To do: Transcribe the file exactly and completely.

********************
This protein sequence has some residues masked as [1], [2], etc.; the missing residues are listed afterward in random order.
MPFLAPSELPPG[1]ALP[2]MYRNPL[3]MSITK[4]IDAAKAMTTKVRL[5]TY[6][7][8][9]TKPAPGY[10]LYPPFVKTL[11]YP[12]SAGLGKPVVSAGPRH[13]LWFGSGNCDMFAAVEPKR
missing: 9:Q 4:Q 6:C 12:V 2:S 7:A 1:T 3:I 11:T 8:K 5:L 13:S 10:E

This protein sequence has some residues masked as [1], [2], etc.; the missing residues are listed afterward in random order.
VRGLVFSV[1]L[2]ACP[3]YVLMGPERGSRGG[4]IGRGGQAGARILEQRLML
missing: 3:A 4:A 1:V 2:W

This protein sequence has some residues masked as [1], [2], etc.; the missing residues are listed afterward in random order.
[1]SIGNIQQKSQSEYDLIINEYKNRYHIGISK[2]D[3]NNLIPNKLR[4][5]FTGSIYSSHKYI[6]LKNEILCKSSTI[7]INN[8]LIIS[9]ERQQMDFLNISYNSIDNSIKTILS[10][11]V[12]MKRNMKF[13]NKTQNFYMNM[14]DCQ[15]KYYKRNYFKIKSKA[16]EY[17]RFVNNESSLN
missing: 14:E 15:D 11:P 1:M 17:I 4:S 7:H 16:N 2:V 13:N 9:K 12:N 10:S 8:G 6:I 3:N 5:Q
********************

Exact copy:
This protein sequence has some residues masked as [1], [2], etc.; the missing residues are listed afterward in random order.
MPFLAPSELPPG[1]ALP[2]MYRNPL[3]MSITK[4]IDAAKAMTTKVRL[5]TY[6][7][8][9]TKPAPGY[10]LYPPFVKTL[11]YP[12]SAGLGKPVVSAGPRH[13]LWFGSGNCDMFAAVEPKR
missing: 9:Q 4:Q 6:C 12:V 2:S 7:A 1:T 3:I 11:T 8:K 5:L 13:S 10:E

This protein sequence has some residues masked as [1], [2], etc.; the missing residues are listed afterward in random order.
VRGLVFSV[1]L[2]ACP[3]YVLMGPERGSRGG[4]IGRGGQAGARILEQRLML
missing: 3:A 4:A 1:V 2:W

This protein sequence has some residues masked as [1], [2], etc.; the missing residues are listed afterward in random order.
[1]SIGNIQQKSQSEYDLIINEYKNRYHIGISK[2]D[3]NNLIPNKLR[4][5]FTGSIYSSHKYI[6]LKNEILCKSSTI[7]INN[8]LIIS[9]ERQQMDFLNISYNSIDNSIKTILS[10][11]V[12]MKRNMKF[13]NKTQNFYMNM[14]DCQ[15]KYYKRNYFKIKSKA[16]EY[17]RFVNNESSLN
missing: 14:E 15:D 11:P 1:M 17:I 4:S 7:H 16:N 2:V 13:N 9:K 12:N 10:S 8:G 6:I 3:N 5:Q